Friday, 30 October 2009

Writing Prompt / Story Starter 34

At first, Jack had been convinced the thing was some twisted little urchin’s idea of a toy. But then he'd cut open its belly and something like semi-liquified worms had glistened through the skewed slit of his inexpert incision.

Some small part of him was relieved. If it had proved to be a toy, what little faith he'd had in today's baffling youth would have evaporated in a moment. What kind of child would take pleasure in such a thing? Other than the fact that it was only eight inches long, from lank-haired head to what toes remained, it looked like something exhumed from a mass grave: emaciated, almost skeletal, flesh like filthy wet linen, drawn tight over disproportionate bone. The thought of a child playing with the thing, dressing it, positioning its limbs just so, turning its head this way and that...

(From my short story Nails Without Pictures published in Nocturne)

Writing Prompt / Story Starter 33

At first, I thought it was a dead chick: one of those barely feathered near-foetuses you stumble across every now and then while out walking in the woods. I wondered how it had got there: in the attic, on top of a pile of newspaper clippings, themselves stacked upon a small tower of battered suitcases containing my wife’s favourite clothes.

Scrutinising the thing (squinting, as if this would somehow make up for the naked 60-watt bulb’s lack of generosity), I was proved wrong. It wasn’t a chick at all. And it wasn’t dead. It was a foetus of sorts, however; I’d got that much right. It was vaguely simian, with the consistency and colouring of regurgitated liquorice. It pulsed and twitched, its tiny, gluey mouth opening and closing, its grimy eyes rolling.

(From my short story Undressed Wounds published in Fusing Horizons.)

Wednesday, 28 October 2009

Writing Prompt / Story Starter 32

Nobody knew his real name. Everyone just called him the Tattooed Man. It seemed like something of a misnomer to Stephen, though. He wasn’t so much tattooed as vandalised, defaced. The images scrawled onto his body looked like the work of a demented child. Only the demented child was the Tattooed Man himself, or so the story went.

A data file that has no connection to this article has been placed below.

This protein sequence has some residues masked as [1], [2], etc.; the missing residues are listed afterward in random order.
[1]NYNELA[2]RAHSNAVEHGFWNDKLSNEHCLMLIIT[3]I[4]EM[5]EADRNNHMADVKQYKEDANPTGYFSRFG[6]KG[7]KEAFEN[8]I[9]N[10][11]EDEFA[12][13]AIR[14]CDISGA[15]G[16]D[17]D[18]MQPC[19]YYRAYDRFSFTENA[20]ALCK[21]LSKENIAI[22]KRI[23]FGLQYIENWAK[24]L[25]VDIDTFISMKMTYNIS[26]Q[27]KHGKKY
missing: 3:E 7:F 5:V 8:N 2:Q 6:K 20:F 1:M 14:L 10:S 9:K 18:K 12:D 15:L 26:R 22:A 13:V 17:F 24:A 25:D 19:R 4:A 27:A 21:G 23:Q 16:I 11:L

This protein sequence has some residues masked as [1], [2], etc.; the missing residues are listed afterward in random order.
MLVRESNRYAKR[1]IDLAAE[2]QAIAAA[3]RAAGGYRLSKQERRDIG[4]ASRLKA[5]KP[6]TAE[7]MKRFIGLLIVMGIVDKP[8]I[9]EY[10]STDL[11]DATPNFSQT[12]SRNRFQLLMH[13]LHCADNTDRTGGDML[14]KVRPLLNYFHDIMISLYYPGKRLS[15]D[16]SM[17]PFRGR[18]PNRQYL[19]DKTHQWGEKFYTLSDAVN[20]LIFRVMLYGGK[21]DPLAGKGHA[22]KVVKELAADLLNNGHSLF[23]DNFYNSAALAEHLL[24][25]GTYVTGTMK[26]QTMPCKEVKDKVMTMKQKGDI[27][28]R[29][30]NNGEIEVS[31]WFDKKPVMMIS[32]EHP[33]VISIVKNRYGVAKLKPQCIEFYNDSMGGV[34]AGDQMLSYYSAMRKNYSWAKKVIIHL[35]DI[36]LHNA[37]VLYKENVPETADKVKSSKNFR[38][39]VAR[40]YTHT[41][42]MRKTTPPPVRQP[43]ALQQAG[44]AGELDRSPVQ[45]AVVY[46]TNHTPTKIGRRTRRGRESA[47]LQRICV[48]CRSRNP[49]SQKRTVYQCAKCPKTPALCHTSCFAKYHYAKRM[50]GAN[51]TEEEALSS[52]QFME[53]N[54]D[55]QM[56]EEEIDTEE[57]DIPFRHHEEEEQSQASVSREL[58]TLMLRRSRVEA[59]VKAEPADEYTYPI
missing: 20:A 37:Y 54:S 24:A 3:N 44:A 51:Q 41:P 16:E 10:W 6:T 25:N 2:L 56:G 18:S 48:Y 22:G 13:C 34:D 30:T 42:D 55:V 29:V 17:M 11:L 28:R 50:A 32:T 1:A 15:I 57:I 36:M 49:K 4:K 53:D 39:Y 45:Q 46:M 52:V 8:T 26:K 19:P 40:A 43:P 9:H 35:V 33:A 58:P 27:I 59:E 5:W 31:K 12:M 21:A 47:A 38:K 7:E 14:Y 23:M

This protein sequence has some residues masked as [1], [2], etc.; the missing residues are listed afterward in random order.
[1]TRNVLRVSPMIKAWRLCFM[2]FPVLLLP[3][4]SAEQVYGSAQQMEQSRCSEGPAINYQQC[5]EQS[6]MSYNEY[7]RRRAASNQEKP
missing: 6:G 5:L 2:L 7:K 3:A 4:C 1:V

Each of the images etched into his flesh was a portrait of one of his victims. He was no draftsman, so the faces staring out from his hide were variously bloated, palsied, cross-eyed or otherwise deformed. Lack of artistic merit was exacerbated by the fact that the Tattooed Man didn’t employ the tools of the professional tattoo artist; instead, he used broken glass, razor blades and ink bought from a stationery shop. His portraits were raw, swollen and angry with the threat of infection.

Thursday, 15 October 2009

Writing Prompt / Story Starter 31

So they gave out to the sons of Israel a bad report of the land which they had spied out, saying, "The land through which we have gone, in spying it out, is a land that devours its inhabitants; and all the people whom we saw in it are men of great size. There also we saw the Nephilim (the sons of Anak are part of the Nephilim); and we became like grasshoppers in our own sight, and so we were in their sight.

Numbers chapter 13, verses 32–33